NEWBURYPORT — Connie Hellwig’s life has always been guided by her passion for animals.
She’s a professional dog walker and pet sitter, lifelong advocate for animals and the proud owner of four cats, two horses and an Alaskan Klee Kai. In fact, wherever she goes, you can expect to see a four-legged someone right by her side. But it wasn’t until recently that Hellwig’s been able to combine her love for animals with her compassion for people in need.
In May, Hellwig founded Feed the Dog Inc., a national nonprofit organization dedicated to providing full care for service dogs that have been placed with U.S. disabled veterans. The idea stemmed from an encounter she had with a veteran and his service dog. She noticed the dog was thin and grungy, and she came to find out the veteran was having enough trouble feeding himself, let alone his service dog. She began delivering premium food for the dog and wishing she could do more.
Service dogs are on the job 24 hours a day providing important care and companionship to soldiers recovering from traumatic brain injury, paralysis and other serious injuries — but there is a high price tag associated with caring for the dog, Hellwig said. “If we can give the dog the best care possible at no cost to the veteran, we can extend the service relationship by two years, or more.”
Qualifying wounded combat veterans receive assistance dogs at no cost from organizations like NEADS (National Education for Assistance Dogs Services) based in Princeton, which has placed more than 65 dogs through their Canines for Combat Veterans program.
These highly trained dogs are, according to NEADS, able to assist with balance, control lights, push buttons, assist wheelchair-bound veterans, provide social interaction, open doors, respond to sound for deaf veterans and more. After training and placement, however, the dogs become the financial responsibility of the veteran.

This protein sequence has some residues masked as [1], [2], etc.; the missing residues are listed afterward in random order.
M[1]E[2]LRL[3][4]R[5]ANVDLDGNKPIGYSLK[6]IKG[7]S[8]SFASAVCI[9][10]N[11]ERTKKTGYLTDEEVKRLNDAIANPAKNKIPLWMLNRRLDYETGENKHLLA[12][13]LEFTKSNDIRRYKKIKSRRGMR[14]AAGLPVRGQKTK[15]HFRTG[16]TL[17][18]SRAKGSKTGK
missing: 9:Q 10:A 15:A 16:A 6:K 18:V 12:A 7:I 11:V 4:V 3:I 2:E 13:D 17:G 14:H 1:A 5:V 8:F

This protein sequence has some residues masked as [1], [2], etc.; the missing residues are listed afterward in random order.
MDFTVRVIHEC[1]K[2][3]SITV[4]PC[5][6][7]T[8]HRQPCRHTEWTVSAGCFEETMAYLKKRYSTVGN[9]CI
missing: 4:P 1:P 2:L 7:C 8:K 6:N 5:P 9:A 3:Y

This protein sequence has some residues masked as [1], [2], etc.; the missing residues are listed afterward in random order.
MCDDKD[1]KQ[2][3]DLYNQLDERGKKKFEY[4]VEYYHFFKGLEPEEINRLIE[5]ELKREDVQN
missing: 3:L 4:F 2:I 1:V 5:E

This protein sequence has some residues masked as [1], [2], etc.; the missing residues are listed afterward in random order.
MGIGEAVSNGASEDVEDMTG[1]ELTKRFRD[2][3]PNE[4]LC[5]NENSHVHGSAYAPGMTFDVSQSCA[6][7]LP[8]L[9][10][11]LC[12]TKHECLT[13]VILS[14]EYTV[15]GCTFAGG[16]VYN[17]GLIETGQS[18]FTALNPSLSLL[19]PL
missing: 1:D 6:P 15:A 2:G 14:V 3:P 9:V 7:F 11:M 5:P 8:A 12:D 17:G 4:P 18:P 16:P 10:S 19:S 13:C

“Any pet owner knows it’s expensive to give a pet the right care,” Hellwig said. “My mission is to provide complete care for my sponsored dogs and eliminate the financial burden for the veteran. These are people who have done their service, and they shouldn’t have to pay a dime.”
Complete care includes pet insurance to cover all veterinary services, premium dog food, grooming, supplies, walking services, clean-up services, microchip implants and supplemental training. In other words, everything, which sounds daunting. But Hellwig calculates the full cost of a service dog over its lifetime, including unexpected costs, and when available funds match the requirement, she is then able to sponsor a dog on her waiting list.
Hellwig raises funds through private donation, shop-for-goods services like iGive.com and grants. Her many years in the pet care industry combined with her lead involvement in nonprofits like the Newburyport Maritime Society and the Essex County Greenbelt have helped her build a strong foundation of support for Feed the Dog, Inc.
Dr. Lee Garrod is the proprietor of six veterinary hospitals in the region and an advocate for Feed the Dog, Inc.
“We take for granted that people with service dogs can give them the care they need,” Garrod said. “But the wellness visits essential for early detection, for example, can cost anywhere between $350 and $450.”
Disease prevention can be as simple as annual wellness exams and quality nutrition, when available, she said. “The goal is to keep the service dog healthy and active for as long as possible so he can reach his potential.”
Hellwig described that potential as both practical and personal. “These dogs become dedicated soul mates,” she said.
It’s a deep connection she knows well. When Hellwig was just 8, her mother cared for a stray feral cat they named “Mamma-Kitty” because she had recently given birth. Together they provided care to keep the cat healthy enough to nurse her litter.
“The first time I held that cat in my lap, it was a transformative experience,” she said. “Animals just have that effect on people.”
Contributions to Feed the Dog, Inc., a 501(c)3 nonprofit organization, can be made through the organization’s website at www.feedthedog.org.